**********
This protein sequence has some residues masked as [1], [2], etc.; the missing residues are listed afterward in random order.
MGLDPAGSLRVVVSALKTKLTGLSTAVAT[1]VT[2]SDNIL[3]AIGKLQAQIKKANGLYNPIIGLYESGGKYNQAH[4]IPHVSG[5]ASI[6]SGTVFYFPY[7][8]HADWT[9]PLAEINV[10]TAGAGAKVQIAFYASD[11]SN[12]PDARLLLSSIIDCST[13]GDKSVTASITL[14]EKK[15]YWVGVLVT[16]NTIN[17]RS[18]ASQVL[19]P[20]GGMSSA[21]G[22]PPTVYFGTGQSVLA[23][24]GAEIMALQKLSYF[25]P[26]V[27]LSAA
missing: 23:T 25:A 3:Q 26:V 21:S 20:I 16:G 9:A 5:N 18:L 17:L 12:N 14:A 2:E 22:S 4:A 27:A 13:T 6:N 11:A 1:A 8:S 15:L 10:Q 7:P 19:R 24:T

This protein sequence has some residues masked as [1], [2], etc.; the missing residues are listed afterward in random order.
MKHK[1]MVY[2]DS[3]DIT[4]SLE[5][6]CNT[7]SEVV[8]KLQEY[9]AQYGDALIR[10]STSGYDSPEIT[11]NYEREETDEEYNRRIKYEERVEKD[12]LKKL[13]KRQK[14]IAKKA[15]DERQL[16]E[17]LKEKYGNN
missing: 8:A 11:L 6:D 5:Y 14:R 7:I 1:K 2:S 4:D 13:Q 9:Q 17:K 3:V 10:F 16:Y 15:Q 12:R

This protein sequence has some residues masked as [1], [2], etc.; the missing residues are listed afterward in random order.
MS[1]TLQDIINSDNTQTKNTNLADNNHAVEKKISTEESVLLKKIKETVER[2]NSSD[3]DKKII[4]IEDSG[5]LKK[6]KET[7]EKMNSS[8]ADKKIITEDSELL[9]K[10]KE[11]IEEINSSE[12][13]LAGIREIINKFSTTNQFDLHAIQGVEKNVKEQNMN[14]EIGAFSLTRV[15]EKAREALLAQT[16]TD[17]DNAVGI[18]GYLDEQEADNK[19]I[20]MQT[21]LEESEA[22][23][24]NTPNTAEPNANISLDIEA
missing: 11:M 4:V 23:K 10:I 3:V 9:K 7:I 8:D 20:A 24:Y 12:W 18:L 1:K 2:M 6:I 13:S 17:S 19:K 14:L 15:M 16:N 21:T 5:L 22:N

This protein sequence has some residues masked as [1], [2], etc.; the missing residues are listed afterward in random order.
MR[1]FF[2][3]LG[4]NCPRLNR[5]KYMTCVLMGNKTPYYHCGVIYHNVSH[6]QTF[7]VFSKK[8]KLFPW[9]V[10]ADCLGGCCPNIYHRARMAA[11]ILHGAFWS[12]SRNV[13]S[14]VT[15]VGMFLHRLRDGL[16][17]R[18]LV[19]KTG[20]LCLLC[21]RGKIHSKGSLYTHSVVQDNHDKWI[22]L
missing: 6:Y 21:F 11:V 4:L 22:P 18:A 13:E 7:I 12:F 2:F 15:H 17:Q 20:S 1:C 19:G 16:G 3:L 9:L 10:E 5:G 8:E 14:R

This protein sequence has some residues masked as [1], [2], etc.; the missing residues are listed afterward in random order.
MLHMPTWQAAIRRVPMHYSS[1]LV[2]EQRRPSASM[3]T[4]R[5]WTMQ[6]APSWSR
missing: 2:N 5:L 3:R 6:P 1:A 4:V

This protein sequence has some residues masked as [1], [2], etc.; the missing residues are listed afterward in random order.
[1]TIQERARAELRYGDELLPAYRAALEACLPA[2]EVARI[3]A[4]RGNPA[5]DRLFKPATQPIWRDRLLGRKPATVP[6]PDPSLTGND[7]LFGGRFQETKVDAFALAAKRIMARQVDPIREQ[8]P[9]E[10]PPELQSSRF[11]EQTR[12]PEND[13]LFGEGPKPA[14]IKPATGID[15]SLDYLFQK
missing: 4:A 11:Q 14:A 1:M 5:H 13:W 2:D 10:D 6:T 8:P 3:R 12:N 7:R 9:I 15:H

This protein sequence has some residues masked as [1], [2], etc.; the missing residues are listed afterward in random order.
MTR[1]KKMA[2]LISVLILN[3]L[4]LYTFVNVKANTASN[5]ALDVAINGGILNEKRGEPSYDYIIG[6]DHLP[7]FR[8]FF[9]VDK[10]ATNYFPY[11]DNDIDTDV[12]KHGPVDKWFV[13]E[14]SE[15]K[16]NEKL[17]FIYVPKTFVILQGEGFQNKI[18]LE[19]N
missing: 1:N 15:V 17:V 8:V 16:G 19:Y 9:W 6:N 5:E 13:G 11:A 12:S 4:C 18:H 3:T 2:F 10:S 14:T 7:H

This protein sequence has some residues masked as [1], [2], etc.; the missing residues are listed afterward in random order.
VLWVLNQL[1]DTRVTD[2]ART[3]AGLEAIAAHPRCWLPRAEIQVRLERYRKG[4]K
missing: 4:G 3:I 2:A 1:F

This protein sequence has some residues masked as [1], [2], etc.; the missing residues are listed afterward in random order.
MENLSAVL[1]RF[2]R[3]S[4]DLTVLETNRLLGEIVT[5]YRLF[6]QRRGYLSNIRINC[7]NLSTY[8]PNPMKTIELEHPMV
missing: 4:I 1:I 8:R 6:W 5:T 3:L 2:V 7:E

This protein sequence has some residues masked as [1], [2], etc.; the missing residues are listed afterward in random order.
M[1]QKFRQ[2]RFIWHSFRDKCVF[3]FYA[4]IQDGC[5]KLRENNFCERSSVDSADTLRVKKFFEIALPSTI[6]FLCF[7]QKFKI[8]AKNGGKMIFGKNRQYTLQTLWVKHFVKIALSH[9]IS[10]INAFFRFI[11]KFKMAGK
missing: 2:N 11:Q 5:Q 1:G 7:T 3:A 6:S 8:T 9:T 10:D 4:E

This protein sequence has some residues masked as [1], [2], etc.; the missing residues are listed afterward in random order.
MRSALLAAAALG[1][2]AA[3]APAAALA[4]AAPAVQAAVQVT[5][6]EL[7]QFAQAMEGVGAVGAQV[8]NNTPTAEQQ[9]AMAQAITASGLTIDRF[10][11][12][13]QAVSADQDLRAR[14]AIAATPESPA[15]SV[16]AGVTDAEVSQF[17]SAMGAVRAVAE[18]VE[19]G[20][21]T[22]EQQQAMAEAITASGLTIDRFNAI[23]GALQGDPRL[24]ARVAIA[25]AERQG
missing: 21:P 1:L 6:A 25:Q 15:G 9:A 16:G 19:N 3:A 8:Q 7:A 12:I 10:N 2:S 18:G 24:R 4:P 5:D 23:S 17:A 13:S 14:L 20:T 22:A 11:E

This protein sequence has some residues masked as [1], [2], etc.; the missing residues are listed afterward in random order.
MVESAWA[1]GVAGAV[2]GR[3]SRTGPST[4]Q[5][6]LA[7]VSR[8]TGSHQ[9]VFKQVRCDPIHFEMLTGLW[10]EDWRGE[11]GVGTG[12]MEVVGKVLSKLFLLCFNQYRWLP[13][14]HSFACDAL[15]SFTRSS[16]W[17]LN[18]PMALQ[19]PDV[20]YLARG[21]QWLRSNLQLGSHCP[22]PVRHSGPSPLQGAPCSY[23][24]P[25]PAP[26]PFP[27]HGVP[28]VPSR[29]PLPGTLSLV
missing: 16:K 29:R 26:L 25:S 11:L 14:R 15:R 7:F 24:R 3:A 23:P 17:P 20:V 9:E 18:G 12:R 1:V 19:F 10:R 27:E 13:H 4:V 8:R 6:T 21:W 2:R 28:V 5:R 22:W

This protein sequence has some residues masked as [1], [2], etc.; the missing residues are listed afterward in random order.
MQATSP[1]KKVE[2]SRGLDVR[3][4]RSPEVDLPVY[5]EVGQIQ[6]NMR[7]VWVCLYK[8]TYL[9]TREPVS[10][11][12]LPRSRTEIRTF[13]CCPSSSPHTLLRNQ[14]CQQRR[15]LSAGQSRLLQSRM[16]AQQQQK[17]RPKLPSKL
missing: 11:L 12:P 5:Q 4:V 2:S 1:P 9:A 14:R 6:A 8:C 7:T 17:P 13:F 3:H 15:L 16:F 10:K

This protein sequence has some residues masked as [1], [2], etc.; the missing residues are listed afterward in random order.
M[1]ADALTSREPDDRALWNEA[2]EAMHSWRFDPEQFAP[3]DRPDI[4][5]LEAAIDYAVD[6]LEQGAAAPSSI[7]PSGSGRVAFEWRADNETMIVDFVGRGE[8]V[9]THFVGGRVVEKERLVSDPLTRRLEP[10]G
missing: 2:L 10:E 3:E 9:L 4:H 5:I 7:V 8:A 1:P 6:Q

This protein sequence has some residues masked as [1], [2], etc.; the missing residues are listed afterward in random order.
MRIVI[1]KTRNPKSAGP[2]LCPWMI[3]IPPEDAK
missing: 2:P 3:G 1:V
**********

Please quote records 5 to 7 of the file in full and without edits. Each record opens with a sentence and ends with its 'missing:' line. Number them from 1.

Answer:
This protein sequence has some residues masked as [1], [2], etc.; the missing residues are listed afterward in random order.
MLHMPTWQAAIRRVPMHYSS[1]LV[2]EQRRPSASM[3]T[4]R[5]WTMQ[6]APSWSR
missing: 2:N 5:L 3:R 6:P 1:A 4:V

This protein sequence has some residues masked as [1], [2], etc.; the missing residues are listed afterward in random order.
[1]TIQERARAELRYGDELLPAYRAALEACLPA[2]EVARI[3]A[4]RGNPA[5]DRLFKPATQPIWRDRLLGRKPATVP[6]PDPSLTGND[7]LFGGRFQETKVDAFALAAKRIMARQVDPIREQ[8]P[9]E[10]PPELQSSRF[11]EQTR[12]PEND[13]LFGEGPKPA[14]IKPATGID[15]SLDYLFQK
missing: 4:A 11:Q 14:A 1:M 5:H 13:W 2:D 10:D 6:T 8:P 3:R 12:N 7:R 9:I 15:H

This protein sequence has some residues masked as [1], [2], etc.; the missing residues are listed afterward in random order.
MTR[1]KKMA[2]LISVLILN[3]L[4]LYTFVNVKANTASN[5]ALDVAINGGILNEKRGEPSYDYIIG[6]DHLP[7]FR[8]FF[9]VDK[10]ATNYFPY[11]DNDIDTDV[12]KHGPVDKWFV[13]E[14]SE[15]K[16]NEKL[17]FIYVPKTFVILQGEGFQNKI[18]LE[19]N
missing: 1:N 15:V 17:V 8:V 16:G 19:Y 9:W 6:N 5:E 13:G 11:A 12:S 4:C 18:H 3:T 2:F 10:S 14:T 7:H